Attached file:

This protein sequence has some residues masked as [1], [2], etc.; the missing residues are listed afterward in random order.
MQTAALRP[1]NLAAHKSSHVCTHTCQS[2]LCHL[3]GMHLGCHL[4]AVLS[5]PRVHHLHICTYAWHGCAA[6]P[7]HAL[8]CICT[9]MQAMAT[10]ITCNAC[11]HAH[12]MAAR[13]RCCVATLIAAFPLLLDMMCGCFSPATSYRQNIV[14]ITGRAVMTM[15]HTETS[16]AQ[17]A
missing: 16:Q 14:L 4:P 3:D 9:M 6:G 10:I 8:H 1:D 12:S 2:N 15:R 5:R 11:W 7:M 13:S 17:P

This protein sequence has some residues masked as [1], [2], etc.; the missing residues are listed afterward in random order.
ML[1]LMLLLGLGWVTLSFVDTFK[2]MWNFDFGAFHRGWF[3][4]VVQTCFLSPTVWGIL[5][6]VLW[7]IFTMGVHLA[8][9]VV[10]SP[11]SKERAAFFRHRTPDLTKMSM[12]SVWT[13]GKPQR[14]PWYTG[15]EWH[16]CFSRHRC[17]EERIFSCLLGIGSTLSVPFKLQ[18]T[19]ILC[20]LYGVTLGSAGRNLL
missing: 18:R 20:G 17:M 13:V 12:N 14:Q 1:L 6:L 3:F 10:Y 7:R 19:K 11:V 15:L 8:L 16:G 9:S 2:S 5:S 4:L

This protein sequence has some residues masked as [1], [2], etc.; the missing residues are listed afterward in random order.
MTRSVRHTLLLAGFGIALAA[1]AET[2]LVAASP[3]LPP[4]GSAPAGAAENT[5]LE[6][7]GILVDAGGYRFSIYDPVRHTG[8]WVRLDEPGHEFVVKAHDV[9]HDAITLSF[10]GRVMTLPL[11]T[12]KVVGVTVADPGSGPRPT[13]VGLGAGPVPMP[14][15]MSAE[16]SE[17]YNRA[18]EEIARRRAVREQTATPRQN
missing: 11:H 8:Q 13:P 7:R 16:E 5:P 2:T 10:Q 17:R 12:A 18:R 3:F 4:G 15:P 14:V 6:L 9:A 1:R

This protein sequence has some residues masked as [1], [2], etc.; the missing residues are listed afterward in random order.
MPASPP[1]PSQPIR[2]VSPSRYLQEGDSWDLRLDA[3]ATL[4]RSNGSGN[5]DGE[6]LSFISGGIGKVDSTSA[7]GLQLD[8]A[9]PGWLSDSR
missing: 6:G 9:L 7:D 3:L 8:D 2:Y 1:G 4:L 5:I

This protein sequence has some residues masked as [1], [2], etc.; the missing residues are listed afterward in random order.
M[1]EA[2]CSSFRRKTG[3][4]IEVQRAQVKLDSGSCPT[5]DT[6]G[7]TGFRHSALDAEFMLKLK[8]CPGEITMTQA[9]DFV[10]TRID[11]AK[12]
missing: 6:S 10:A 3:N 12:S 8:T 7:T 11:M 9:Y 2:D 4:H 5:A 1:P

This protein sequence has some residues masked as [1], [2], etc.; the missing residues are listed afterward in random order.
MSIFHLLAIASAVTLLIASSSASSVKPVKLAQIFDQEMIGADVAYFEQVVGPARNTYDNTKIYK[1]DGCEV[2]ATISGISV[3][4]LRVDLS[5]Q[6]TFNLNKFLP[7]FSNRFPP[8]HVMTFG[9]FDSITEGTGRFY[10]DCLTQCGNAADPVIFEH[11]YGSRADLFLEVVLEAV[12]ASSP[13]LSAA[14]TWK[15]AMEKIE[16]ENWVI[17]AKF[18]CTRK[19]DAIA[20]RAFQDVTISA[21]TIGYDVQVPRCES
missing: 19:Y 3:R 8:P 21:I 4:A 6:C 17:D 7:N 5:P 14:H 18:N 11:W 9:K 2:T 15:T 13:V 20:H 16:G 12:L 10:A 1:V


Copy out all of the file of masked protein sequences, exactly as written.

This protein sequence has some residues masked as [1], [2], etc.; the missing residues are listed afterward in random order.
MQTAALRP[1]NLAAHKSSHVCTHTCQS[2]LCHL[3]GMHLGCHL[4]AVLS[5]PRVHHLHICTYAWHGCAA[6]P[7]HAL[8]CICT[9]MQAMAT[10]ITCNAC[11]HAH[12]MAAR[13]RCCVATLIAAFPLLLDMMCGCFSPATSYRQNIV[14]ITGRAVMTM[15]HTETS[16]AQ[17]A
missing: 16:Q 14:L 4:P 3:D 9:M 6:G 10:I 8:H 1:D 12:S 2:N 15:R 5:R 11:W 7:M 13:S 17:P

This protein sequence has some residues masked as [1], [2], etc.; the missing residues are listed afterward in random order.
ML[1]LMLLLGLGWVTLSFVDTFK[2]MWNFDFGAFHRGWF[3][4]VVQTCFLSPTVWGIL[5][6]VLW[7]IFTMGVHLA[8][9]VV[10]SP[11]SKERAAFFRHRTPDLTKMSM[12]SVWT[13]GKPQR[14]PWYTG[15]EWH[16]CFSRHRC[17]EERIFSCLLGIGSTLSVPFKLQ[18]T[19]ILC[20]LYGVTLGSAGRNLL
missing: 18:R 20:G 17:M 13:V 12:N 14:Q 1:L 6:L 3:F 10:Y 7:R 19:K 11:V 15:L 8:L 16:G 9:S 2:S 5:S 4:L

This protein sequence has some residues masked as [1], [2], etc.; the missing residues are listed afterward in random order.
MTRSVRHTLLLAGFGIALAA[1]AET[2]LVAASP[3]LPP[4]GSAPAGAAENT[5]LE[6][7]GILVDAGGYRFSIYDPVRHTG[8]WVRLDEPGHEFVVKAHDV[9]HDAITLSF[10]GRVMTLPL[11]T[12]KVVGVTVADPGSGPRPT[13]VGLGAGPVPMP[14][15]MSAE[16]SE[17]YNRA[18]EEIARRRAVREQTATPRQN
missing: 11:H 8:Q 13:P 7:R 16:E 5:P 2:T 10:Q 17:R 12:A 18:R 3:F 4:G 15:P 14:V 6:L 9:A 1:R

This protein sequence has some residues masked as [1], [2], etc.; the missing residues are listed afterward in random order.
MPASPP[1]PSQPIR[2]VSPSRYLQEGDSWDLRLDA[3]ATL[4]RSNGSGN[5]DGE[6]LSFISGGIGKVDSTSA[7]GLQLD[8]A[9]PGWLSDSR
missing: 6:G 9:L 7:D 3:L 8:D 2:Y 1:G 4:L 5:I

This protein sequence has some residues masked as [1], [2], etc.; the missing residues are listed afterward in random order.
M[1]EA[2]CSSFRRKTG[3][4]IEVQRAQVKLDSGSCPT[5]DT[6]G[7]TGFRHSALDAEFMLKLK[8]CPGEITMTQA[9]DFV[10]TRID[11]AK[12]
missing: 6:S 10:A 3:N 12:S 8:T 7:T 11:M 9:Y 2:D 4:H 5:A 1:P

This protein sequence has some residues masked as [1], [2], etc.; the missing residues are listed afterward in random order.
MSIFHLLAIASAVTLLIASSSASSVKPVKLAQIFDQEMIGADVAYFEQVVGPARNTYDNTKIYK[1]DGCEV[2]ATISGISV[3][4]LRVDLS[5]Q[6]TFNLNKFLP[7]FSNRFPP[8]HVMTFG[9]FDSITEGTGRFY[10]DCLTQCGNAADPVIFEH[11]YGSRADLFLEVVLEAV[12]ASSP[13]LSAA[14]TWK[15]AMEKIE[16]ENWVI[17]AKF[18]CTRK[19]DAIA[20]RAFQDVTISA[21]TIGYDVQVPRCES
missing: 19:Y 3:R 8:P 21:I 4:A 6:C 17:D 7:N 5:P 14:H 18:N 11:W 9:K 2:T 15:T 13:V 20:H 16:G 12:L 10:A 1:V